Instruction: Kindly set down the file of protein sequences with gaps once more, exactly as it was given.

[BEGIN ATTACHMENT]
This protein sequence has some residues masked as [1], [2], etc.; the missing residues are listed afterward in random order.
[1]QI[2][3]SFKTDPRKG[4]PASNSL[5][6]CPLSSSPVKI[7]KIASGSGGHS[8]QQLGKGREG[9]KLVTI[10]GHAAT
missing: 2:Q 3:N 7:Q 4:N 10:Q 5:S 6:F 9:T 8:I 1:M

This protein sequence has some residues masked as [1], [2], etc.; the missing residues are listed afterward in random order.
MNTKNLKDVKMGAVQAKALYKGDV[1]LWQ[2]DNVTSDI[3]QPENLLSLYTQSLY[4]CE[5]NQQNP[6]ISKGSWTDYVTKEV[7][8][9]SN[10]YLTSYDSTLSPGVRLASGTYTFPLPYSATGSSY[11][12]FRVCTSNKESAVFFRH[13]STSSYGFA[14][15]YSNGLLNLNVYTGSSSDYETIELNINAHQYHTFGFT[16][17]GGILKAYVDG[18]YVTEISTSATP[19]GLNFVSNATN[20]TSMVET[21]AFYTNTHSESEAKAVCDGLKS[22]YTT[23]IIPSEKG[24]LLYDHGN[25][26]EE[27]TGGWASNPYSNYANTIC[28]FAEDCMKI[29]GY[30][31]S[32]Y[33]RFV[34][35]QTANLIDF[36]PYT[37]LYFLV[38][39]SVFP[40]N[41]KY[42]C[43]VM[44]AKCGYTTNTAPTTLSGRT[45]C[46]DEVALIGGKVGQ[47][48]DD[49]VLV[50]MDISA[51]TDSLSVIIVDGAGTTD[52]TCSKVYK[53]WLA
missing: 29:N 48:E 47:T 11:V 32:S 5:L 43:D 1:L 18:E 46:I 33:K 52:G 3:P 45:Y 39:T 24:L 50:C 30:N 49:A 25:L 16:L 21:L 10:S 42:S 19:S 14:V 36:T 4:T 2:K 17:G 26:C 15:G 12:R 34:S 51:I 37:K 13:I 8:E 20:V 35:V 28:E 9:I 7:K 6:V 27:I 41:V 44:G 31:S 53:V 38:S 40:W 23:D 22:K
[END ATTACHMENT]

This protein sequence has some residues masked as [1], [2], etc.; the missing residues are listed afterward in random order.
[1]QI[2][3]SFKTDPRKG[4]PASNSL[5][6]CPLSSSPVKI[7]KIASGSGGHS[8]QQLGKGREG[9]KLVTI[10]GHAAT
missing: 2:Q 3:N 7:Q 4:N 10:Q 5:S 6:F 9:T 8:I 1:M

This protein sequence has some residues masked as [1], [2], etc.; the missing residues are listed afterward in random order.
MNTKNLKDVKMGAVQAKALYKGDV[1]LWQ[2]DNVTSDI[3]QPENLLSLYTQSLY[4]CE[5]NQQNP[6]ISKGSWTDYVTKEV[7][8][9]SN[10]YLTSYDSTLSPGVRLASGTYTFPLPYSATGSSY[11][12]FRVCTSNKESAVFFRH[13]STSSYGFA[14][15]YSNGLLNLNVYTGSSSDYETIELNINAHQYHTFGFT[16][17]GGILKAYVDG[18]YVTEISTSATP[19]GLNFVSNATN[20]TSMVET[21]AFYTNTHSESEAKAVCDGLKS[22]YTT[23]IIPSEKG[24]LLYDHGN[25][26]EE[27]TGGWASNPYSNYANTIC[28]FAEDCMKI[29]GY[30][31]S[32]Y[33]RFV[34][35]QTANLIDF[36]PYT[37]LYFLV[38][39]SVFP[40]N[41]KY[42]C[43]VM[44]AKCGYTTNTAPTTLSGRT[45]C[46]DEVALIGGKVGQ[47][48]DD[49]VLV[50]MDISA[51]TDSLSVIIVDGAGTTD[52]TCSKVYK[53]WLA
missing: 29:N 48:E 47:T 11:V 32:S 5:L 43:D 1:L 18:E 46:I 33:K 52:G 3:P 45:Y 39:T 24:L 50:C 30:N 49:A 25:L 16:L 21:L 10:S 42:S 19:S 14:V 36:T 4:T 2:K 17:G 26:C 15:G 12:R 34:S 51:I 37:K 13:I 8:E 20:V 35:V 28:E 9:I 7:K 6:V 27:I 41:V 44:G 31:S 53:V 38:S 40:W 23:D 22:K